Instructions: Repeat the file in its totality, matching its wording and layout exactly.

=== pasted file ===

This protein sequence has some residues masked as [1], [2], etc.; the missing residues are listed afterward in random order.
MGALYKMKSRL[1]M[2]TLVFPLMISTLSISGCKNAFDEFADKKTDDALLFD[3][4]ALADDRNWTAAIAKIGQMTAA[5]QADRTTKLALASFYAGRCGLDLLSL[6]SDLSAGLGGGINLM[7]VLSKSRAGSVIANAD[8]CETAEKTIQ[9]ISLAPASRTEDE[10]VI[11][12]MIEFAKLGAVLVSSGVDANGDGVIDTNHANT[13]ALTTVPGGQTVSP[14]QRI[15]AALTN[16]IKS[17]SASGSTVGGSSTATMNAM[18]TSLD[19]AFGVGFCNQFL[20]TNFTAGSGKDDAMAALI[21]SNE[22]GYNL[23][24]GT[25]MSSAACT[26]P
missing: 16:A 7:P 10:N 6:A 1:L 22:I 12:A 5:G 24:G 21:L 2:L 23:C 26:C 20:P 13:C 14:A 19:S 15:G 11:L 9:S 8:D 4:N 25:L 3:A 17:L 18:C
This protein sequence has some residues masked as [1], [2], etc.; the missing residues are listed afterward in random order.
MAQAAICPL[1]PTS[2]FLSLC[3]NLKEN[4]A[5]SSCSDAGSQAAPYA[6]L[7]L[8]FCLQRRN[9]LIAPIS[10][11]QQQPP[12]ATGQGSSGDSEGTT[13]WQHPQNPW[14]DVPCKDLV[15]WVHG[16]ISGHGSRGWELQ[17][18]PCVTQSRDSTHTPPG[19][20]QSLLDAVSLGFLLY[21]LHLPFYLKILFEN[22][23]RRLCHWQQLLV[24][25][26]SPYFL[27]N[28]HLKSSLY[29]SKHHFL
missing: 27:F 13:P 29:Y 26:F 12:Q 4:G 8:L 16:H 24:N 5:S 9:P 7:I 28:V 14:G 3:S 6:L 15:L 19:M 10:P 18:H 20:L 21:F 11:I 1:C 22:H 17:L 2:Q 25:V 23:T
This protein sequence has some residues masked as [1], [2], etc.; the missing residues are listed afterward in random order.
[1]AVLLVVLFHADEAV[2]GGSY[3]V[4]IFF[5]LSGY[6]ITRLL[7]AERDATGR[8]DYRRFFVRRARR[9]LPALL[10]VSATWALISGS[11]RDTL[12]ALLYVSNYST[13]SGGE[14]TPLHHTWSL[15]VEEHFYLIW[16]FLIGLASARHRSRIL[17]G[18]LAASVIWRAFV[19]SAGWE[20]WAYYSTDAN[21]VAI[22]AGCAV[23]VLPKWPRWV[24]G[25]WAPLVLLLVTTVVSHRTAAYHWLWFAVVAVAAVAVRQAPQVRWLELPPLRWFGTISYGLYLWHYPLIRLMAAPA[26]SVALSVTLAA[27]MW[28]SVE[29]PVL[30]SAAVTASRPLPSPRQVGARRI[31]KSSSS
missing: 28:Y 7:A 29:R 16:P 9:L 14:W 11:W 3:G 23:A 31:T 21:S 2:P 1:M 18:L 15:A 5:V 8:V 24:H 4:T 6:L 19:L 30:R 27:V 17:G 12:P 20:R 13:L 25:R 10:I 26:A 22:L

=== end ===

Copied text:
This protein sequence has some residues masked as [1], [2], etc.; the missing residues are listed afterward in random order.
MGALYKMKSRL[1]M[2]TLVFPLMISTLSISGCKNAFDEFADKKTDDALLFD[3][4]ALADDRNWTAAIAKIGQMTAA[5]QADRTTKLALASFYAGRCGLDLLSL[6]SDLSAGLGGGINLM[7]VLSKSRAGSVIANAD[8]CETAEKTIQ[9]ISLAPASRTEDE[10]VI[11][12]MIEFAKLGAVLVSSGVDANGDGVIDTNHANT[13]ALTTVPGGQTVSP[14]QRI[15]AALTN[16]IKS[17]SASGSTVGGSSTATMNAM[18]TSLD[19]AFGVGFCNQFL[20]TNFTAGSGKDDAMAALI[21]SNE[22]GYNL[23][24]GT[25]MSSAACT[26]P
missing: 16:A 7:P 10:N 6:A 1:L 22:I 12:A 5:G 24:G 21:L 2:L 23:C 26:C 20:P 13:C 14:A 19:S 15:G 11:L 9:S 8:D 4:N 25:L 3:A 17:L 18:C
This protein sequence has some residues masked as [1], [2], etc.; the missing residues are listed afterward in random order.
MAQAAICPL[1]PTS[2]FLSLC[3]NLKEN[4]A[5]SSCSDAGSQAAPYA[6]L[7]L[8]FCLQRRN[9]LIAPIS[10][11]QQQPP[12]ATGQGSSGDSEGTT[13]WQHPQNPW[14]DVPCKDLV[15]WVHG[16]ISGHGSRGWELQ[17][18]PCVTQSRDSTHTPPG[19][20]QSLLDAVSLGFLLY[21]LHLPFYLKILFEN[22][23]RRLCHWQQLLV[24][25][26]SPYFL[27]N[28]HLKSSLY[29]SKHHFL
missing: 27:F 13:P 29:Y 26:F 12:Q 4:G 8:L 16:H 24:N 5:S 9:P 7:I 28:V 14:G 3:S 6:L 15:L 19:M 10:P 18:H 20:L 21:F 11:I 1:C 22:H 17:L 2:Q 25:V 23:T
This protein sequence has some residues masked as [1], [2], etc.; the missing residues are listed afterward in random order.
[1]AVLLVVLFHADEAV[2]GGSY[3]V[4]IFF[5]LSGY[6]ITRLL[7]AERDATGR[8]DYRRFFVRRARR[9]LPALL[10]VSATWALISGS[11]RDTL[12]ALLYVSNYST[13]SGGE[14]TPLHHTWSL[15]VEEHFYLIW[16]FLIGLASARHRSRIL[17]G[18]LAASVIWRAFV[19]SAGWE[20]WAYYSTDAN[21]VAI[22]AGCAV[23]VLPKWPRWV[24]G[25]WAPLVLLLVTTVVSHRTAAYHWLWFAVVAVAAVAVRQAPQVRWLELPPLRWFGTISYGLYLWHYPLIRLMAAPA[26]SVALSVTLAA[27]MW[28]SVE[29]PVL[30]SAAVTASRPLPSPRQVGARRI[31]KSSSS
missing: 28:Y 7:A 29:R 16:P 9:L 14:W 11:W 3:G 23:A 31:T 21:S 2:P 1:M 18:L 15:A 5:V 8:V 24:H 4:T 6:L 19:L 30:R 27:V 17:G 12:P 20:R 13:L 25:R 10:I 26:A 22:L